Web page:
Domestic abuse suspect dead; combative with police, Waukesha officials say

A man died Tuesday morning, Sept. 14 after a run-in with Waukesha police. Police have identified him as Paul Bruner. 

The incident actually began with a medical call to the Waukesha Fire Department about a 58-year-old man who was having trouble breathing.  As it turned out, that man was a domestic abuse suspect who police tried to arrest early Tuesday morning. Instead, a violent series of events took place in the area of Ellis Street, where neighbors said they heard the commotion.

"I just heard commotion outside," said a neighbor. "There were noises."

"Has COPD, has a prescribed inhaler," said dispatchers of the man who was reportedly having trouble breathing.

Waukesha police said the man was also currently under a domestic abuse injunction order. The woman stated he had kicked a paramedic in the past and warned he might become combative, indicating he tried to kick her.

"That’s terrible," said a neighbor.

Officials said Bruner was uncooperative and refused medical attention. Meanwhile, the woman had visible minor injuries.

"It’s pretty sad," said a neighbor.

Determining that a domestic violence incident had occurred earlier, police tried to arrest the man. Failing to comply, reports indicate the "suspect became combative."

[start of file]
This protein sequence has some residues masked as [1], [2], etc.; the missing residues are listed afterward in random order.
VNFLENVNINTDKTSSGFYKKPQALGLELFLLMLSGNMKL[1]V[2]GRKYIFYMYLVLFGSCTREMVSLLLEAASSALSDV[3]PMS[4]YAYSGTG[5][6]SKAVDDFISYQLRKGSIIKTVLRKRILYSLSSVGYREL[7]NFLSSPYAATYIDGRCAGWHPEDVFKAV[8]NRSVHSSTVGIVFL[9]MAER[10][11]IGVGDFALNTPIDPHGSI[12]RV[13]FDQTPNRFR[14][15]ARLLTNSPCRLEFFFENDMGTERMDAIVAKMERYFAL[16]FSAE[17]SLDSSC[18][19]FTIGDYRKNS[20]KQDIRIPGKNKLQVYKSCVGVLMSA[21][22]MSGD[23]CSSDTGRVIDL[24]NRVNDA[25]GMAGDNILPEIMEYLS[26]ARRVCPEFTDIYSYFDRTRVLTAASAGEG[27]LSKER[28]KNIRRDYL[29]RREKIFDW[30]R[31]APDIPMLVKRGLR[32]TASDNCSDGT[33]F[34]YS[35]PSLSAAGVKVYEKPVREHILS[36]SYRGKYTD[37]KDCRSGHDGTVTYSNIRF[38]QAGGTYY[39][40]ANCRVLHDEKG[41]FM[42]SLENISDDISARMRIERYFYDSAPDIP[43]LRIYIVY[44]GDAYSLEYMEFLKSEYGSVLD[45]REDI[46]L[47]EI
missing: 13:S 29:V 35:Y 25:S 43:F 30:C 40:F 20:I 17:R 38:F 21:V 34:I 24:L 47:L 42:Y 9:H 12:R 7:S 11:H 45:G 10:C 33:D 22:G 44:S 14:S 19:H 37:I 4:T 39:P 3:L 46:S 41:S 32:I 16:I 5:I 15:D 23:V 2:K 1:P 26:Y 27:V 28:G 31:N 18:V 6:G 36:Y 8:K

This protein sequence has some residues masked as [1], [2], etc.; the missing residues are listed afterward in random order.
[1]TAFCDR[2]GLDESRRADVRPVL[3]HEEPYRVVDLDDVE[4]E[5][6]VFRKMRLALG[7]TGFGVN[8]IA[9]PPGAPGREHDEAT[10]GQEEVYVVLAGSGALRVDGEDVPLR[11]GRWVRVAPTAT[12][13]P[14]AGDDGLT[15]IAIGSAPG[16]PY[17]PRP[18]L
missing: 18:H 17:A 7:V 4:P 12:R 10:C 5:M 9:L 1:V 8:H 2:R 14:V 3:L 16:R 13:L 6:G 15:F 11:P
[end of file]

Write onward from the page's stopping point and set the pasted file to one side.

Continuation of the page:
"Sounds pretty bad," said a neighbor.

Officials said "officers were forced to utilize an electronic control device and physical force to take him into custody." After being handcuffed, "officers recognized that the suspect lost consciousness...and  was not breathing."  

Bruner was taken to the hospital, where he died.      

"This couple aside, domestic violence is happening all over around us, and it’s the ultimate tragedy when someone dies," said a neighbor.

Police contacted The Women’s Center.

"We work with adult and child survivors of domestic violence, child abuse, and sexual assault and human trafficking," said Angela Mancuso, executive director.

Mancuso said the organization provides support especially after traumatic instances like this.

"Our role is to provide a platform for healing and empowering that individual to advocate for themselves," she said. "We are here for you. We are here 24/7, and you are not alone. The Women's Center has a 24-hour hotline: 262-542-3828 for those who need emergency shelter, advocacy or even to talk."

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Meanwhile, the investigation continues by the Milwaukee Area Investigative Team and the Greenfield Police Department.

The three officers involved have experience ranging from one to four years of service in the police department and have been placed on administrative leave, which is standard procedure.

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